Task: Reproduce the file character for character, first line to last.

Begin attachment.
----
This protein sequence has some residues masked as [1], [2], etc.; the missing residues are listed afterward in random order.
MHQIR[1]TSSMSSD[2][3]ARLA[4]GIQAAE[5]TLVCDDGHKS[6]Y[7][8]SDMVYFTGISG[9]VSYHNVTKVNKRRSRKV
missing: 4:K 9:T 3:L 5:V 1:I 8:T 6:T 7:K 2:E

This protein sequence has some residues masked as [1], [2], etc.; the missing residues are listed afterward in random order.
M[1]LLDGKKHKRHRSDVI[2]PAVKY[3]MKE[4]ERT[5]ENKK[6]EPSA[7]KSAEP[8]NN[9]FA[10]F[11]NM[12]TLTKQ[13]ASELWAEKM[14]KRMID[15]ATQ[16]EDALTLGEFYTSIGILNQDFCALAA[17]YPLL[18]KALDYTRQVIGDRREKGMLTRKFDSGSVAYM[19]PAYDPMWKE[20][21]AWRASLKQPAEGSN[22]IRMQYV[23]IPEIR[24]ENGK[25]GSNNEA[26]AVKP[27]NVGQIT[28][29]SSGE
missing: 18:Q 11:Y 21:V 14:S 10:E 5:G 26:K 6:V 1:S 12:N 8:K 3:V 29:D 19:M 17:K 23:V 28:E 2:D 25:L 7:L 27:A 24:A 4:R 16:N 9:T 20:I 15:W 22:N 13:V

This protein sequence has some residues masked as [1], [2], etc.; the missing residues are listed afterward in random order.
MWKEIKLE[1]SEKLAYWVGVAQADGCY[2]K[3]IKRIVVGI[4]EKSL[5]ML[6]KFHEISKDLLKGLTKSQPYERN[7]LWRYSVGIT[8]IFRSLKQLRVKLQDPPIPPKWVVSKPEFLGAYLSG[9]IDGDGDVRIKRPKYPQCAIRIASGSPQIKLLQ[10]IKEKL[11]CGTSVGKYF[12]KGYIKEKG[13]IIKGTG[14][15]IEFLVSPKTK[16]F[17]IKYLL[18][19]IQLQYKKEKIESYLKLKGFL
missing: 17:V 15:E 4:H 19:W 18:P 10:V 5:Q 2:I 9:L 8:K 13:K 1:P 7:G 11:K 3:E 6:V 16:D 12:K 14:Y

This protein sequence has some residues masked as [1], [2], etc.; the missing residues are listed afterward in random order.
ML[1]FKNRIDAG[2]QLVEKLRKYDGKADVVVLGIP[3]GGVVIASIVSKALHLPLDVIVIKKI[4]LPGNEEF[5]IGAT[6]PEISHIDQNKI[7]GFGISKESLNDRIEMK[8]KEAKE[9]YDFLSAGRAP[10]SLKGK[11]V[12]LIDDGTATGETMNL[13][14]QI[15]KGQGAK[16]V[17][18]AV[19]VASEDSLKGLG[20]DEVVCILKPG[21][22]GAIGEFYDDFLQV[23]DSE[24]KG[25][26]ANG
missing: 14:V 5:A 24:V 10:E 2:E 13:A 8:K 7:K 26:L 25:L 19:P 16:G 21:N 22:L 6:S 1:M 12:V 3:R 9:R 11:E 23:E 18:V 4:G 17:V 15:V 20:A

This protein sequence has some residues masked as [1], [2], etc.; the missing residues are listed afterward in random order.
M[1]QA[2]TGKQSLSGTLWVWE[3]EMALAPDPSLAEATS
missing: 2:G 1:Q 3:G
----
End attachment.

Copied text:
This protein sequence has some residues masked as [1], [2], etc.; the missing residues are listed afterward in random order.
MHQIR[1]TSSMSSD[2][3]ARLA[4]GIQAAE[5]TLVCDDGHKS[6]Y[7][8]SDMVYFTGISG[9]VSYHNVTKVNKRRSRKV
missing: 4:K 9:T 3:L 5:V 1:I 8:T 6:T 7:K 2:E

This protein sequence has some residues masked as [1], [2], etc.; the missing residues are listed afterward in random order.
M[1]LLDGKKHKRHRSDVI[2]PAVKY[3]MKE[4]ERT[5]ENKK[6]EPSA[7]KSAEP[8]NN[9]FA[10]F[11]NM[12]TLTKQ[13]ASELWAEKM[14]KRMID[15]ATQ[16]EDALTLGEFYTSIGILNQDFCALAA[17]YPLL[18]KALDYTRQVIGDRREKGMLTRKFDSGSVAYM[19]PAYDPMWKE[20][21]AWRASLKQPAEGSN[22]IRMQYV[23]IPEIR[24]ENGK[25]GSNNEA[26]AVKP[27]NVGQIT[28][29]SSGE
missing: 18:Q 11:Y 21:V 14:S 10:E 5:G 26:K 6:V 1:S 12:N 8:K 3:V 29:D 19:M 17:K 23:V 28:E 2:D 25:L 7:L 27:A 24:A 4:R 16:N 9:T 20:I 15:W 22:N 13:V

This protein sequence has some residues masked as [1], [2], etc.; the missing residues are listed afterward in random order.
MWKEIKLE[1]SEKLAYWVGVAQADGCY[2]K[3]IKRIVVGI[4]EKSL[5]ML[6]KFHEISKDLLKGLTKSQPYERN[7]LWRYSVGIT[8]IFRSLKQLRVKLQDPPIPPKWVVSKPEFLGAYLSG[9]IDGDGDVRIKRPKYPQCAIRIASGSPQIKLLQ[10]IKEKL[11]CGTSVGKYF[12]KGYIKEKG[13]IIKGTG[14][15]IEFLVSPKTK[16]F[17]IKYLL[18][19]IQLQYKKEKIESYLKLKGFL
missing: 17:V 15:E 4:H 19:W 18:P 10:V 5:Q 2:I 9:L 8:K 13:K 1:P 7:G 11:K 3:E 6:V 16:D 12:K 14:Y

This protein sequence has some residues masked as [1], [2], etc.; the missing residues are listed afterward in random order.
ML[1]FKNRIDAG[2]QLVEKLRKYDGKADVVVLGIP[3]GGVVIASIVSKALHLPLDVIVIKKI[4]LPGNEEF[5]IGAT[6]PEISHIDQNKI[7]GFGISKESLNDRIEMK[8]KEAKE[9]YDFLSAGRAP[10]SLKGK[11]V[12]LIDDGTATGETMNL[13][14]QI[15]KGQGAK[16]V[17][18]AV[19]VASEDSLKGLG[20]DEVVCILKPG[21][22]GAIGEFYDDFLQV[23]DSE[24]KG[25][26]ANG
missing: 14:V 5:A 24:V 10:E 2:E 13:A 8:K 7:K 26:L 25:L 19:P 16:G 21:N 22:L 6:S 1:M 12:V 3:R 9:R 11:E 23:E 18:V 4:G 17:V 15:V 20:A

This protein sequence has some residues masked as [1], [2], etc.; the missing residues are listed afterward in random order.
M[1]QA[2]TGKQSLSGTLWVWE[3]EMALAPDPSLAEATS
missing: 2:G 1:Q 3:G